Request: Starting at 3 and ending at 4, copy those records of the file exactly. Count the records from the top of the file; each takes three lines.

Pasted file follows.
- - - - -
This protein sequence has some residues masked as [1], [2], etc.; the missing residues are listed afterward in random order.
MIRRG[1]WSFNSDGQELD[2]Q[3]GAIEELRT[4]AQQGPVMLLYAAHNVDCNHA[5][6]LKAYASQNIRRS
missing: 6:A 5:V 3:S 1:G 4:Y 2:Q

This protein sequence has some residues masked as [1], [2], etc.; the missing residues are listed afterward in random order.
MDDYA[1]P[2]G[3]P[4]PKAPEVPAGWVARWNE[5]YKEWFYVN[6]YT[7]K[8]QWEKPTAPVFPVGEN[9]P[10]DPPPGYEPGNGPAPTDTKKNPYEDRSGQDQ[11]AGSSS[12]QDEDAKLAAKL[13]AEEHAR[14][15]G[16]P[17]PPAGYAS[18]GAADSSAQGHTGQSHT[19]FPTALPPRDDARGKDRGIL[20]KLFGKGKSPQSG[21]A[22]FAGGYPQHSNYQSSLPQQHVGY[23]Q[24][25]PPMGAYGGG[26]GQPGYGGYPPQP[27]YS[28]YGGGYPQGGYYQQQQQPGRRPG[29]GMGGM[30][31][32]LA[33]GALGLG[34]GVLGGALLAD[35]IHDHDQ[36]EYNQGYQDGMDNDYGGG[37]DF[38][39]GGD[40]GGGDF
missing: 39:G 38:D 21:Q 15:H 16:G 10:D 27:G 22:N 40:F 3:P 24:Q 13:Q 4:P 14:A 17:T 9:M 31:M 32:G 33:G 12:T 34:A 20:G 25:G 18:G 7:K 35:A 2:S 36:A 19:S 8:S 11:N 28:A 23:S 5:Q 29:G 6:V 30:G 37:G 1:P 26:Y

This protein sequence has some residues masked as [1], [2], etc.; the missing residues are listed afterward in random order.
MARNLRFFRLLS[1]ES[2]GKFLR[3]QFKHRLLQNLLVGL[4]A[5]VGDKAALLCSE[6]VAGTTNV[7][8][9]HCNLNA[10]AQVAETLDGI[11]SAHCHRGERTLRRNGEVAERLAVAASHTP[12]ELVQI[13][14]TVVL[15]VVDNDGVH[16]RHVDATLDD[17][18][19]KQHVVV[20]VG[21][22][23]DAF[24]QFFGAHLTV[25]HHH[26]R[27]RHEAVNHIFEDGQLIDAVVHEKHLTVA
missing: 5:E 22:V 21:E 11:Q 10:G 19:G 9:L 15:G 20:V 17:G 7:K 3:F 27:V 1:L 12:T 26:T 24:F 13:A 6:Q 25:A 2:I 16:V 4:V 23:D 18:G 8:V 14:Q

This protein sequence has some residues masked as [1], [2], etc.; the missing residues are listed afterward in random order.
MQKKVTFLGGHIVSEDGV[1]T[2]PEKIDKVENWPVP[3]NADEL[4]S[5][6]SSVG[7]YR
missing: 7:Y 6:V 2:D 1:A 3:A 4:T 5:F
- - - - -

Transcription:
This protein sequence has some residues masked as [1], [2], etc.; the missing residues are listed afterward in random order.
MARNLRFFRLLS[1]ES[2]GKFLR[3]QFKHRLLQNLLVGL[4]A[5]VGDKAALLCSE[6]VAGTTNV[7][8][9]HCNLNA[10]AQVAETLDGI[11]SAHCHRGERTLRRNGEVAERLAVAASHTP[12]ELVQI[13][14]TVVL[15]VVDNDGVH[16]RHVDATLDD[17][18][19]KQHVVV[20]VG[21][22][23]DAF[24]QFFGAHLTV[25]HHH[26]R[27]RHEAVNHIFEDGQLIDAVVHEKHLTVA
missing: 5:E 22:V 21:E 11:Q 10:G 19:G 9:L 15:G 20:V 17:G 7:K 3:F 27:V 1:L 12:T 26:T 24:F 13:A 6:Q 25:A 2:I 16:V 4:V 23:D 18:G 8:V 14:Q

This protein sequence has some residues masked as [1], [2], etc.; the missing residues are listed afterward in random order.
MQKKVTFLGGHIVSEDGV[1]T[2]PEKIDKVENWPVP[3]NADEL[4]S[5][6]SSVG[7]YR
missing: 7:Y 6:V 2:D 1:A 3:A 4:T 5:F